An interesting first assessment of the validity of using an associative host to assess behaviour in whale sharks. This completely non-invasive approach explores a subjective observation based on the overarching hypothesis the MWSRP holds for why whale sharks use the South Ari atoll Marine Protected Area as an aggregation site. This dissertation was conducted by a student from the University of South Wales who did her field research with MWSRP in July 2015.
Abstract; “Whale sharks partake in deep dives to feed on pla
Remora-as-External-Indicators-of-Whale-Shark-Thermoregulation-Stage.pdf (182 downloads)
nkton during diurnal migration. As whale sharks are ectotherms, these deep dives where colder, oxygen depleted waters are experienced affect the metabolism, cognitive ability and physiological aspects such as muscular function in this species.
Such deep dives are often followed by prolonged surface swims in a pattern of behaviour known as oscillatory vertical displacement. It is widely theorised that these surface intervals are a form of thermoregulation behaviour in an attempt to recuperate from the physiological limitations experienced as a result of deep dives. It is therefore assumed that the longer a shark has spent in warmer surface waters, the more active it will be due to greater recuperation time and thus, improved muscular and cognitive ability.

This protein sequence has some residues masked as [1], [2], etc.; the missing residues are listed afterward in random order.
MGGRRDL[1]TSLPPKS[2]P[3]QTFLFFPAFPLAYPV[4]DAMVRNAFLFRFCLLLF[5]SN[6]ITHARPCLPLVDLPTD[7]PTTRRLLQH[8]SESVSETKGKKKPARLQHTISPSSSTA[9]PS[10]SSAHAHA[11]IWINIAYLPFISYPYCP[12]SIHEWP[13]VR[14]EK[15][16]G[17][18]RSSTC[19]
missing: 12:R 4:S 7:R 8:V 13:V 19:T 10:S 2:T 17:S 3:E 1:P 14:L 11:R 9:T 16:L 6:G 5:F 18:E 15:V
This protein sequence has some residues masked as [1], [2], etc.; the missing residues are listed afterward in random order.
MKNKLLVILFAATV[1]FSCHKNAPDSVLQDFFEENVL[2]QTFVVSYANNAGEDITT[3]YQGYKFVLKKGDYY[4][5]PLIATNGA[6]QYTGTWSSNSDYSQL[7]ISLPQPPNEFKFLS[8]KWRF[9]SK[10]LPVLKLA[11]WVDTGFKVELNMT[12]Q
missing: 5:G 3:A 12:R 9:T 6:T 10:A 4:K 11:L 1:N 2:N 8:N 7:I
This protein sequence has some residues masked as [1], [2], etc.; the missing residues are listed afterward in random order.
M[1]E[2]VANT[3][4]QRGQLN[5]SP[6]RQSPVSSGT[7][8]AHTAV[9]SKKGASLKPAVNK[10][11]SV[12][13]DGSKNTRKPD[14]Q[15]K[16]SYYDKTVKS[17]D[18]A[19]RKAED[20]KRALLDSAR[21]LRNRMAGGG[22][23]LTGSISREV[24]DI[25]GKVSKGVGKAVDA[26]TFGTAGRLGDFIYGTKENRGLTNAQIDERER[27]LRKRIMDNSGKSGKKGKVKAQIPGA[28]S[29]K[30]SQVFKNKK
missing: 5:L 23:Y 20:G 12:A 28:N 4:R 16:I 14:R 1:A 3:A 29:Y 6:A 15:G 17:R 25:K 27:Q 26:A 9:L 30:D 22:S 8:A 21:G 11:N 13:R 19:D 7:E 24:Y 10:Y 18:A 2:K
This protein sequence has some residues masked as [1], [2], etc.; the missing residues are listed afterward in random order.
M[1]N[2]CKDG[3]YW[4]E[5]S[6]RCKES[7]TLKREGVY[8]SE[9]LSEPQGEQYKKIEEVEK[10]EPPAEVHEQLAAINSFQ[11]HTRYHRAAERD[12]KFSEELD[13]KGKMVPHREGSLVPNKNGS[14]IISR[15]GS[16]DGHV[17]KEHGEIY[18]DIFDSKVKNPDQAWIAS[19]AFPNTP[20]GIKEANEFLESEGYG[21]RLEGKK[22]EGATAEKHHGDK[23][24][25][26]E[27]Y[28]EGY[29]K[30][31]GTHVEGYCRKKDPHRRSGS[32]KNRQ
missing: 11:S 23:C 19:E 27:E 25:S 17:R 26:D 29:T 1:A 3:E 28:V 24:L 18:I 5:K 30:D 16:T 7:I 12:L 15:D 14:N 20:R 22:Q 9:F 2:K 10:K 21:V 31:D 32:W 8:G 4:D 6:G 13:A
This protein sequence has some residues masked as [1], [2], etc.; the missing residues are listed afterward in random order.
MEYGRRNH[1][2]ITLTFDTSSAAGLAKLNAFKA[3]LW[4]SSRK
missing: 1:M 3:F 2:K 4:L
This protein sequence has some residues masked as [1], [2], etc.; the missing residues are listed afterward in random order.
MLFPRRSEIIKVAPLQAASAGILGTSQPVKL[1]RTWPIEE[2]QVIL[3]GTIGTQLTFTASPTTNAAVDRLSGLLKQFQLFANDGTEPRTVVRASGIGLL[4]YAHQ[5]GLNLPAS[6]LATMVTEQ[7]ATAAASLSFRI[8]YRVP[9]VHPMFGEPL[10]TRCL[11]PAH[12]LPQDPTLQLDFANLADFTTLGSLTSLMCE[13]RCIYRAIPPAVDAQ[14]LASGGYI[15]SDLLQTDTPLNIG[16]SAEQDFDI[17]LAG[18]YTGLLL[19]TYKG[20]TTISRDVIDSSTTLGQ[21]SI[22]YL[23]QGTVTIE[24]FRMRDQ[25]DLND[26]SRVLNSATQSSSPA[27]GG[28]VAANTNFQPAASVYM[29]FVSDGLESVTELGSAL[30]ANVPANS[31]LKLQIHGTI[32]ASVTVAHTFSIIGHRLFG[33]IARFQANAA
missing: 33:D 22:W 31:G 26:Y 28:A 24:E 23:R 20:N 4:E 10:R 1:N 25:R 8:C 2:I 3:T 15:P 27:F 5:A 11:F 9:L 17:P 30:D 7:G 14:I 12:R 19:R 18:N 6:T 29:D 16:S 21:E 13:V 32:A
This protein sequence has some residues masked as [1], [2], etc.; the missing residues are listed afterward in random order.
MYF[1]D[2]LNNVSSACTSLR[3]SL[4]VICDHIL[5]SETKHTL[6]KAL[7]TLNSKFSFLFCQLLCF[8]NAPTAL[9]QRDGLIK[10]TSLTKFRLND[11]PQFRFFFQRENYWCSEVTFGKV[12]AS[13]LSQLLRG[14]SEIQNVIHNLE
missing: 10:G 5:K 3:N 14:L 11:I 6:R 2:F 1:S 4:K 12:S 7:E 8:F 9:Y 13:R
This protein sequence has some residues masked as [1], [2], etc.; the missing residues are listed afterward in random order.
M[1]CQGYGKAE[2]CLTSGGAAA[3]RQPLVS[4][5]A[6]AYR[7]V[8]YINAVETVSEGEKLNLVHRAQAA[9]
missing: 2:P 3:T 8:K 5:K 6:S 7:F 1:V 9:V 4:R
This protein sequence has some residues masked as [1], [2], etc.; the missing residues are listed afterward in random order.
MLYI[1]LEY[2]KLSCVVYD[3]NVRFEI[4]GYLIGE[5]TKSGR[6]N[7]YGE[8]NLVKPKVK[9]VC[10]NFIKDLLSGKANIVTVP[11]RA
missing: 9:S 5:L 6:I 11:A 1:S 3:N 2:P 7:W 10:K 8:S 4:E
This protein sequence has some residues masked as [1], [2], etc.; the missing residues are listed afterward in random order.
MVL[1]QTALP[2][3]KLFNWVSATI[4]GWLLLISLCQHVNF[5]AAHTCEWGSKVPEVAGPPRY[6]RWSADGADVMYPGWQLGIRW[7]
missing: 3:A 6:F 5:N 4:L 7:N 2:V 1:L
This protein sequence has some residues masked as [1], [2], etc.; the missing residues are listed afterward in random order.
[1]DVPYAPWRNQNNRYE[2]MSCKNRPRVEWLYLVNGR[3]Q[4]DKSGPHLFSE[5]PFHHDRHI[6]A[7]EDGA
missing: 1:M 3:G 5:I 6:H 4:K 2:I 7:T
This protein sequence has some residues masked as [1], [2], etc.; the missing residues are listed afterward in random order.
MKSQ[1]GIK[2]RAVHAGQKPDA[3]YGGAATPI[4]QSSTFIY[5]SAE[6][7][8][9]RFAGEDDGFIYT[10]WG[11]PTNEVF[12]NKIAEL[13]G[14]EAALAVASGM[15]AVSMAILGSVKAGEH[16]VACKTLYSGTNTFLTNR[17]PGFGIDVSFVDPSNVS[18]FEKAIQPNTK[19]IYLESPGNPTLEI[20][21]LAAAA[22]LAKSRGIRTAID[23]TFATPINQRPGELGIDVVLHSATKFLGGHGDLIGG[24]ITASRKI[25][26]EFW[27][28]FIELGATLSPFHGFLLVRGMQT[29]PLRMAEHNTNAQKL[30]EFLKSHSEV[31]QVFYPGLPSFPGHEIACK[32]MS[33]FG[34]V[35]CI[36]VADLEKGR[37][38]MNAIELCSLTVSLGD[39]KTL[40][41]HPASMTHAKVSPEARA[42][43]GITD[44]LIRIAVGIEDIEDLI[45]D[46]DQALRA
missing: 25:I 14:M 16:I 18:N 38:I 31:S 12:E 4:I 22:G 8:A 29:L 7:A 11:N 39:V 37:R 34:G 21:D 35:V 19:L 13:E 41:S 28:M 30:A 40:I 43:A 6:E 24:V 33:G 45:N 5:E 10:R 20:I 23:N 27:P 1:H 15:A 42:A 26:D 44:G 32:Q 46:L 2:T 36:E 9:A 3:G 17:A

Whale sharks are found year round in the South Ari Atoll Marine Protected Area (S.A.MPA) of the Maldives, where they play host to remoras; it has been noted that remoras are almost always found attached to more active sharks.
This study statistically analyses the association between remora attachment and whale shark behaviour of those individuals frequenting the S.A.MPA, in an attempt to establish whether remora attachment can be used as an associative method for classifying recuperation levels in whale sharks.
Surveys were conducted for a period of one month in collaboration with the Maldives Whale Shark Research Programme (MWSRP) during the wet, southwest monsoon season. The data collected in situ, along with a historical data set of 2661 encounters was used in the statistical analysis of this study.
The significance of association between remora attachment and whale shark behaviour was statistically tested, as well as the influence of morphological, environmental and anthropogenic variables on both shark behaviour and remora attachment likelihood.
Results from the study revealed a significant association between active sharks and remora attachment, yet also highlighted the importance of alternative determinants in both whale shark behaviour and remora attachment likelihood.”